The delivery of a Nord Stream 1 gas turbine from Canada to Germany following repair was not in accordance with the contract, according to Gazprom’s top manager on Friday, escalating criticism of maker Siemens Energy.
The remarks signaled an escalation of a dispute in which Russia has claimed turbine issues as the cause for reducing gas delivery via Nord Stream 1 – its primary gas link to Europe – to barely 20% capacity as of Wednesday.
Vitaly Markelov, Gazprom’s deputy CEO, also stated that Russia has frequently complained to Siemens Energy about difficulties with other turbines.
“We contacted Siemens’ Russian representative office many times and wrote ten letters. Siemens only corrected around a fourth of the reported problems “he stated in a television interview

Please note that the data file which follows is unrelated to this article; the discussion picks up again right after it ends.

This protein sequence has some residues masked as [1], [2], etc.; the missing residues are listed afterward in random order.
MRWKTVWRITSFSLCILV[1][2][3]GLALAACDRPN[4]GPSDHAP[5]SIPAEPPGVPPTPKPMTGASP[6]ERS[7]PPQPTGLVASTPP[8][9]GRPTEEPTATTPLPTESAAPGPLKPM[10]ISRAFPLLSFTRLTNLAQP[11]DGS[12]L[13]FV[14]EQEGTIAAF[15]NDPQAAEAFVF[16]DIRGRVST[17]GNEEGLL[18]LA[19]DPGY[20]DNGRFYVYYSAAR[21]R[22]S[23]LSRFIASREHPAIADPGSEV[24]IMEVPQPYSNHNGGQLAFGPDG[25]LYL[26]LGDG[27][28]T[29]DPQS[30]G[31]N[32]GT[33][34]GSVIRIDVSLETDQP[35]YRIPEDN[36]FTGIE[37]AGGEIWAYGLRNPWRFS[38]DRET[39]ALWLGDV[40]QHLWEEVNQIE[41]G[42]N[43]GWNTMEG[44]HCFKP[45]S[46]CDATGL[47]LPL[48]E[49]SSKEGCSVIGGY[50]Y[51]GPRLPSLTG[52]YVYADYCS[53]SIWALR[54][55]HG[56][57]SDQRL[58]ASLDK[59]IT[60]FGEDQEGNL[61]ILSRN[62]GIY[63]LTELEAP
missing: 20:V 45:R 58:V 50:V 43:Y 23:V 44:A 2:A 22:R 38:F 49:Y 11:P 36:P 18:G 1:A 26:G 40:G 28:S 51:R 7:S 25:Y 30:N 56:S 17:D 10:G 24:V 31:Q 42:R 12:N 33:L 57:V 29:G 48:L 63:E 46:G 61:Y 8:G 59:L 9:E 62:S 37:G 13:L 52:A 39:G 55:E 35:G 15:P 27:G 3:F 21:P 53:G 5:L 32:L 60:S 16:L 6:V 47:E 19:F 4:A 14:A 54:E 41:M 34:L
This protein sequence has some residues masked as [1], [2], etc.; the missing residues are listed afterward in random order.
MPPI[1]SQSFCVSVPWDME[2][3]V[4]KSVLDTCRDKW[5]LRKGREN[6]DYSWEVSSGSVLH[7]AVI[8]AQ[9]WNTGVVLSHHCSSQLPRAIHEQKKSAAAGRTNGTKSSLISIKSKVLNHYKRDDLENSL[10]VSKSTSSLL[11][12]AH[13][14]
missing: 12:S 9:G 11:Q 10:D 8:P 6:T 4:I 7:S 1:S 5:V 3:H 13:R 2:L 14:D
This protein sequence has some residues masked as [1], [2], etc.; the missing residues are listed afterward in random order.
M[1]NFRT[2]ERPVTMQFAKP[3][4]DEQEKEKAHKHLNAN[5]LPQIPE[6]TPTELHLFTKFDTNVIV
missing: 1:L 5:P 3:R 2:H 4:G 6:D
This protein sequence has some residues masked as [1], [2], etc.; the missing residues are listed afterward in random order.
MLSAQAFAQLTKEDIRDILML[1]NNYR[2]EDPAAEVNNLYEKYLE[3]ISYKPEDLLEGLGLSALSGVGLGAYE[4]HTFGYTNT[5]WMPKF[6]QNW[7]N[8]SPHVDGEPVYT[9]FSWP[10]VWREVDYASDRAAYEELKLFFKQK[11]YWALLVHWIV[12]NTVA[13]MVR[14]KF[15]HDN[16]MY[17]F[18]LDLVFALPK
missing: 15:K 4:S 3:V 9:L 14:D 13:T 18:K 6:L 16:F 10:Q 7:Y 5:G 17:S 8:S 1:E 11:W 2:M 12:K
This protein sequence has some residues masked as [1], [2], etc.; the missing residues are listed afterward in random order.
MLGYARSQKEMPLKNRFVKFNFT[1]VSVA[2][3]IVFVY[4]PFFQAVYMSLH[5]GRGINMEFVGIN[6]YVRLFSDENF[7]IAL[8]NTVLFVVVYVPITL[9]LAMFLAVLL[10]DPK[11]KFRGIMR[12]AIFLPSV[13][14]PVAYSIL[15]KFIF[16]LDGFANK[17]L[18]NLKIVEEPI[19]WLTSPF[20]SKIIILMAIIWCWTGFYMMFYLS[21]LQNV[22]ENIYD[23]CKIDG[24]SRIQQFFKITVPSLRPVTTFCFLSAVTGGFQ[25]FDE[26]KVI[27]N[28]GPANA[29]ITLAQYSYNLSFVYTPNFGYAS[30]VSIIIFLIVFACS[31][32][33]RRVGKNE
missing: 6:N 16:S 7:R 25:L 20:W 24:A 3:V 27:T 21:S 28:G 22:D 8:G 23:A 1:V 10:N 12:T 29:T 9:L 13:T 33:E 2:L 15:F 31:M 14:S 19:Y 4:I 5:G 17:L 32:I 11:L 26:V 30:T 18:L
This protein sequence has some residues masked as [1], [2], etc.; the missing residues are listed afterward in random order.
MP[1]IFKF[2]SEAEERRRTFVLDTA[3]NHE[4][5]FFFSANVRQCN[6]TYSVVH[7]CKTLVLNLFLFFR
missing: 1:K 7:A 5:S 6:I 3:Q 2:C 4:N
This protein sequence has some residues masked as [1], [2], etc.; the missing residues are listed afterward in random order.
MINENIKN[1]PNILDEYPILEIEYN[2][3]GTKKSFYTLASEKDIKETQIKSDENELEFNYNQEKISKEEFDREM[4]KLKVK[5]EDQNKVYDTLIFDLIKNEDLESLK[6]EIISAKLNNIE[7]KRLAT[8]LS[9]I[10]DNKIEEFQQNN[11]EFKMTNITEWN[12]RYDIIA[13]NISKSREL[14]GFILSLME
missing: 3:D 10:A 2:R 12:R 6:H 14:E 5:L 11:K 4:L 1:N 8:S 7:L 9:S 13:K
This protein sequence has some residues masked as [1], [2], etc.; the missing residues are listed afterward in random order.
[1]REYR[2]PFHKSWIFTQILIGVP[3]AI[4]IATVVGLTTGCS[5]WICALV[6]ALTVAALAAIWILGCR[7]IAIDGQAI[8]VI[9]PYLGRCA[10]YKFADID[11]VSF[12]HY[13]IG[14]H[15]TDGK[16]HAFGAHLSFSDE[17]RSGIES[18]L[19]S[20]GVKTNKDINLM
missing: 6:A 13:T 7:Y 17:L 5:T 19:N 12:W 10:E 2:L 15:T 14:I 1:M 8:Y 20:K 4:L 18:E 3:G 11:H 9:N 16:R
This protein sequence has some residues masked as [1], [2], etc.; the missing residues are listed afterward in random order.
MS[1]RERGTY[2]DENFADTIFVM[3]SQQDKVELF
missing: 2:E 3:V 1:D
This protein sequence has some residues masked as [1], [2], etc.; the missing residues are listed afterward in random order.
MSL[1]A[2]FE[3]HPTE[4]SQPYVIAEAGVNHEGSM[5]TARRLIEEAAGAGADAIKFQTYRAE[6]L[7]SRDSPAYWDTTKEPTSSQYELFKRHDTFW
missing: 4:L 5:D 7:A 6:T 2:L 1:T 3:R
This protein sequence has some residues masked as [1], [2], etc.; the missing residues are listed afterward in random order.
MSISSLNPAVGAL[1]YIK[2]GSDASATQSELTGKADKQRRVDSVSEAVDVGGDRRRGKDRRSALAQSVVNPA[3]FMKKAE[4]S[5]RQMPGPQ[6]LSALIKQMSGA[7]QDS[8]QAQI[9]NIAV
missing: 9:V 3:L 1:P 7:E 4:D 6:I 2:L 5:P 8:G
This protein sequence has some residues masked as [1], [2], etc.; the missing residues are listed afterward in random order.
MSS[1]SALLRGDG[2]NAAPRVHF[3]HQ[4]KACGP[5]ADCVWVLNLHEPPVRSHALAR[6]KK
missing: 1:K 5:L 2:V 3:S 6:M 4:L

He provided the serial numbers of three more engines that required Siemens repair due to issues in May and June that had forced them to shut down.
Siemens Energy did not reply to Markelov’s remarks. The business alluded to an earlier statement issued on Wednesday, in which it stated that it had no access to the turbines on site and had not received any damage reports from Gazprom, therefore it had to presume the turbines were running normally.
The European Union rejects Russia’s and Gazprom’s claim that turbine issues are to blame for the dramatic decline in supplies via the pipeline that runs beneath the Baltic Sea from Russia to Germany. The gap has increased the likelihood of European shortages and gas rationing this winter.